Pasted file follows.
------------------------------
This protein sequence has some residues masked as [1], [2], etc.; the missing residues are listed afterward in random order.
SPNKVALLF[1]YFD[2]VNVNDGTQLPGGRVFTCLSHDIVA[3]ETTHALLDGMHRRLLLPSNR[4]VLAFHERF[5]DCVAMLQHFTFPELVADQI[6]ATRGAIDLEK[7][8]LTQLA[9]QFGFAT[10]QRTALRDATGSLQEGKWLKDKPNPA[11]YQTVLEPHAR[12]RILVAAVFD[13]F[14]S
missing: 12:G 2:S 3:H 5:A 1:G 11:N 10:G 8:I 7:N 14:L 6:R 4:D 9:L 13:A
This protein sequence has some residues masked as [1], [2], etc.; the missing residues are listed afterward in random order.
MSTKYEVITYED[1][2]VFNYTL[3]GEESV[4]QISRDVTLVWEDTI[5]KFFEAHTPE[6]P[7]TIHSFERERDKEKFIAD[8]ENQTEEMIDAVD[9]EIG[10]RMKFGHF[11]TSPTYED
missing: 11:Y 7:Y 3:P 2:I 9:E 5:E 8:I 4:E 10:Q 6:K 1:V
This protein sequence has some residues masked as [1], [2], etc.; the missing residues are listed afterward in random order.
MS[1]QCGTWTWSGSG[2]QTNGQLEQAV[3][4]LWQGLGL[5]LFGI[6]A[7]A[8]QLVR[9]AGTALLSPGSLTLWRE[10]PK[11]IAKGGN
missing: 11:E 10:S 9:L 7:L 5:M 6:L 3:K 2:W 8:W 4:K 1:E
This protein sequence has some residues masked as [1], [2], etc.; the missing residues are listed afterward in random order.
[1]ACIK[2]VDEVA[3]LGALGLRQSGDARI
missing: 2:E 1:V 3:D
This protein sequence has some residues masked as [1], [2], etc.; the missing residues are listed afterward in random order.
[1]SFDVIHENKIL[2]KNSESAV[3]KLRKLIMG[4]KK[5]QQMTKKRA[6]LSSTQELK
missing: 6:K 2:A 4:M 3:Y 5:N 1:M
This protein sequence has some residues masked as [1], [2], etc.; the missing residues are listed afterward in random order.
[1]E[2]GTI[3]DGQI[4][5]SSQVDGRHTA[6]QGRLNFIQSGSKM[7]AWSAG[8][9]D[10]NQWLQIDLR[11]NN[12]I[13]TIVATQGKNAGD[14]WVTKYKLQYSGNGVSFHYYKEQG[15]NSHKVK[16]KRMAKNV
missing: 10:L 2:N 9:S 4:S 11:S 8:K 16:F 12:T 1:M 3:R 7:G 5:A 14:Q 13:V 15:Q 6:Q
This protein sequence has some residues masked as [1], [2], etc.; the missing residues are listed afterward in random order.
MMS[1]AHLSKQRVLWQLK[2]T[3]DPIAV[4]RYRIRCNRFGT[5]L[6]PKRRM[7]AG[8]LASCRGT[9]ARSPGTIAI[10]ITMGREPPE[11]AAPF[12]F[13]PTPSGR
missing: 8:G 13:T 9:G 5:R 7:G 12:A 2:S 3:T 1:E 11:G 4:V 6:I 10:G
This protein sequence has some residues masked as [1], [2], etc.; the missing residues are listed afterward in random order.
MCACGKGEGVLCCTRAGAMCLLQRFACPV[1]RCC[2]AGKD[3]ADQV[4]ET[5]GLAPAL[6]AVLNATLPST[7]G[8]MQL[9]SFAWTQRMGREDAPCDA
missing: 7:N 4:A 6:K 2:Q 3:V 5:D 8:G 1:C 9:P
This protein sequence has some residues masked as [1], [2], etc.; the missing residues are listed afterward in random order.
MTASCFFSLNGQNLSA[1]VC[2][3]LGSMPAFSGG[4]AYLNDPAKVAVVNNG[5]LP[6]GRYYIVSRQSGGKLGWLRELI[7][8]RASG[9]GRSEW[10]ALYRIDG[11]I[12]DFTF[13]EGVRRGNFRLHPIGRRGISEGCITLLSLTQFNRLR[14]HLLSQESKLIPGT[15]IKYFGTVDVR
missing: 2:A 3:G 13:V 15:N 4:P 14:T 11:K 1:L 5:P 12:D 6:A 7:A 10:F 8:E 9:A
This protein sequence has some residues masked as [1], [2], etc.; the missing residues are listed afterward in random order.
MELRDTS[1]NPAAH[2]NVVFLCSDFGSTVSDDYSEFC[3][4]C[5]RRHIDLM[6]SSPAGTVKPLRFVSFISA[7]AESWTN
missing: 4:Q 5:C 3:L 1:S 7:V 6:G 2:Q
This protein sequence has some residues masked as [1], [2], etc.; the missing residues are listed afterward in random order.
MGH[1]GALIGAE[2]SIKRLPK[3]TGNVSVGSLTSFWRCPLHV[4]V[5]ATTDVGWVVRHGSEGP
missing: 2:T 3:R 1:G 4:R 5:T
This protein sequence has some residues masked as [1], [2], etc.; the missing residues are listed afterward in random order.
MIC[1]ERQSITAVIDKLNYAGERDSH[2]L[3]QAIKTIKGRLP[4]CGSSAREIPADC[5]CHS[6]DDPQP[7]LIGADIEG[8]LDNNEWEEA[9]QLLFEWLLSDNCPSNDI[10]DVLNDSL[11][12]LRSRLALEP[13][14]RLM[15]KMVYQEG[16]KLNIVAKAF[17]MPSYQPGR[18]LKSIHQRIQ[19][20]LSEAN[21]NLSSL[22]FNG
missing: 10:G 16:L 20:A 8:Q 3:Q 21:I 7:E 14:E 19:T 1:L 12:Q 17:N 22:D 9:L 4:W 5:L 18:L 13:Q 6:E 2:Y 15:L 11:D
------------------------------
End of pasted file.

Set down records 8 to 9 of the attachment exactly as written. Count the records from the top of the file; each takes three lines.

This protein sequence has some residues masked as [1], [2], etc.; the missing residues are listed afterward in random order.
MCACGKGEGVLCCTRAGAMCLLQRFACPV[1]RCC[2]AGKD[3]ADQV[4]ET[5]GLAPAL[6]AVLNATLPST[7]G[8]MQL[9]SFAWTQRMGREDAPCDA
missing: 7:N 4:A 6:K 2:Q 3:V 5:D 8:G 1:C 9:P
This protein sequence has some residues masked as [1], [2], etc.; the missing residues are listed afterward in random order.
MTASCFFSLNGQNLSA[1]VC[2][3]LGSMPAFSGG[4]AYLNDPAKVAVVNNG[5]LP[6]GRYYIVSRQSGGKLGWLRELI[7][8]RASG[9]GRSEW[10]ALYRIDG[11]I[12]DFTF[13]EGVRRGNFRLHPIGRRGISEGCITLLSLTQFNRLR[14]HLLSQESKLIPGT[15]IKYFGTVDVR
missing: 2:A 3:G 13:V 15:N 4:P 14:T 11:K 1:L 5:P 12:D 6:A 7:A 10:F 8:E 9:A